My 10 Favorite Quotes of the Year (Pandemic Edition)

Dec. 22, 2020
Health system leaders reflect on addressing the pandemic, health equity and the intersection of the two

I have made it a tradition each December to look back over my reporting that year and pull out 10 quotes from interviews I have done or panel sessions I have covered that struck me as emblematic of the crucial trends facing healthcare. In this annus horribilis of pandemic and strife, it was an honor to be able to cover the efforts of front-line workers and health system and public health executives responding to the emergency. So my Top 10 quotes this year all focus on the pandemic response, addressing health equity and structural racism issues or the intersection of both. Here they are in no particular order:

“The pandemic reinforces what we already know. We can’t keep people healthy if they don’t have a roof over their head and food on the table.”
— Bechara Choucair, M.D., Kaiser Permanente’s senior vice president and chief health officer

“COVID is a funhouse mirror that is amplifying issues that have existed forever. People are not dying of COVID. They are dying of racism, of economic inequality and it is not going to stop with COVID.”

— Shreya Kangovi, M.D., M.S.H.P., associate professor of medicine at the Perelman School of Medicine at the University of Pennsylvania and executive director of the Penn Center for Community Health Workers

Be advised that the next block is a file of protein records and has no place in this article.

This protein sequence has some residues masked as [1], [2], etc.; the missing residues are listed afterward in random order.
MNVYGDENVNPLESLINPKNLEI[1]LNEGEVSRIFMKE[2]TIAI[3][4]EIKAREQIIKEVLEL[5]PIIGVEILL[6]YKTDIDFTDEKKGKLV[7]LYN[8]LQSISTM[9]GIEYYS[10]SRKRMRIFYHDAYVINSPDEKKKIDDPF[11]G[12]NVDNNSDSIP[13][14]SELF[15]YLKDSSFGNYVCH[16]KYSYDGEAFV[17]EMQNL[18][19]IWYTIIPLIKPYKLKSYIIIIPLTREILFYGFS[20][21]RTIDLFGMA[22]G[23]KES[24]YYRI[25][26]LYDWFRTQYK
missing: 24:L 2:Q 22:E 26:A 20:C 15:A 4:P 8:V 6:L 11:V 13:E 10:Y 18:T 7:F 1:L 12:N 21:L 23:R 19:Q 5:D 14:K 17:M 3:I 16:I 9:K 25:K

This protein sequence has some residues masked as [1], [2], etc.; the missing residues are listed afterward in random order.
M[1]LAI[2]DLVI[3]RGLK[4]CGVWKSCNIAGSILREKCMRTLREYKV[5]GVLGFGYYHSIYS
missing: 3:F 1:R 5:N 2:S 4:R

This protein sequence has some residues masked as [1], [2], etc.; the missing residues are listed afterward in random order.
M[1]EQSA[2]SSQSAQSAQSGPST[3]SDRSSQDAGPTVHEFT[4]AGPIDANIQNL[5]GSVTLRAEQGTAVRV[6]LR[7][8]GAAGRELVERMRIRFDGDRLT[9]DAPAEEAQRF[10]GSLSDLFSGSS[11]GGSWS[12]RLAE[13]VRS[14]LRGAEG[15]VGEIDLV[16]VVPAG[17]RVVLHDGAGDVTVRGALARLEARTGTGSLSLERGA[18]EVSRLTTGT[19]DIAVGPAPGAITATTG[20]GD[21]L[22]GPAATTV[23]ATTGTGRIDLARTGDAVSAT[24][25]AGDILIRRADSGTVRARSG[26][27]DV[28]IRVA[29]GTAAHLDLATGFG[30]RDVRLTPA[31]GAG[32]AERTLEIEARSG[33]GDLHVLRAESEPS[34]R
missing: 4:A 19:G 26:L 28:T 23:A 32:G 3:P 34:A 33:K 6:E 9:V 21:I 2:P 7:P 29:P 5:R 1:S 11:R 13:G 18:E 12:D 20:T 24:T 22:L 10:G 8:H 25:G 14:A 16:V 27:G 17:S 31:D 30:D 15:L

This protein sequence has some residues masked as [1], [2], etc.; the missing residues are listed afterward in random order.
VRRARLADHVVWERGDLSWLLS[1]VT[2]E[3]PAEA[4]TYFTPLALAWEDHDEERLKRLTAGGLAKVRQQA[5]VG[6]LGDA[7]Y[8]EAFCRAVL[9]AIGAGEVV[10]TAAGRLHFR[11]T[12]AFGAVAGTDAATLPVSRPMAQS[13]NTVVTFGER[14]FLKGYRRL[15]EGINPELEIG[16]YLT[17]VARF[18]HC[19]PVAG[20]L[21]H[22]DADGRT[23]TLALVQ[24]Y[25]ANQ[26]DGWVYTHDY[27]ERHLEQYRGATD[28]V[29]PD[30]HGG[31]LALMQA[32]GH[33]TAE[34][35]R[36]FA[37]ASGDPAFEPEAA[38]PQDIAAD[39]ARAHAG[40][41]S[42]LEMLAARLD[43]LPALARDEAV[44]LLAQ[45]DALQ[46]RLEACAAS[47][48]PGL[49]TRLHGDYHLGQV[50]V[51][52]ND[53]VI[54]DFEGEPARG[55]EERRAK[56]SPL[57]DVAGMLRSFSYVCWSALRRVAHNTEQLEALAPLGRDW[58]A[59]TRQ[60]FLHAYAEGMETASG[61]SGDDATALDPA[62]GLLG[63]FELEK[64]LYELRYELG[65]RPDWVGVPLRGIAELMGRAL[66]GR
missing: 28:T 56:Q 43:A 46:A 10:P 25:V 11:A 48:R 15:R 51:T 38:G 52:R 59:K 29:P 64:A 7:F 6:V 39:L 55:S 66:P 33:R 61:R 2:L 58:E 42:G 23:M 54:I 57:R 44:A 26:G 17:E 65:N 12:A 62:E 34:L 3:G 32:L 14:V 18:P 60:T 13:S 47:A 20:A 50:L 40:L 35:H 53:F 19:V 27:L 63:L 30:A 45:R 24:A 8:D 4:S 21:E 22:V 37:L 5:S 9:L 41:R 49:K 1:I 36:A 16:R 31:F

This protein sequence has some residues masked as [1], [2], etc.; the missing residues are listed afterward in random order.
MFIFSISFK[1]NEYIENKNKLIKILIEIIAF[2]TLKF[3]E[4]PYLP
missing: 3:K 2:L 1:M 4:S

“In the aftermath of George Floyd I wrote that I was ashamed that we had been empathetic bystanders in the past to racial disparities. Even where we offer equality in treatment, which we are, we are not seeing equity in outcomes, and that is what matters. So we picked blood pressure control, because 22 percent of our African-American elderly patients have severely uncontrolled hypertension compared to 14 percent in our white seniors. We said we were going to cut that disparity in half. But we have to explicitly look at it, measure it, trend it, track it, and motivate against it if we want to make progress. Doing general population health isn’t going to fix it.”
— Farzad Mostashari, M.D., founder and CEO of Aledade Inc. and former national coordinator for health information technology

“We knew [COVID-19] was going to hit hard in jails and prisons. By the summer it was clear there had been major outbreaks. Nine of the largest outbreaks in the country were in prisons and jails. We have seen some increases in testing, but it has never been adequate. There has been some one-time testing in prisons to appease advocates, but we still haven’t seen any long-term testing plans by a majority of places.”
— Lauren Brinkley-Rubinstein, Ph.D., assistant professor of social medicine at UNC-Chapel Hill and co-founder of the COVID Prison Project

“We cannot treat our way out of these problems. We are never going to build enough medical services. Preventing suffering before it happens is the long-term answer for our country. Our goal is to create a community where everybody has opportunity to thrive.”
— Kelly Kelleher, M.D., M.P.H., director of the Center for Innovation in Pediatric Practice at Nationwide Children's Hospital in Columbus, Ohio, accepting the Hearst Health Prize for population health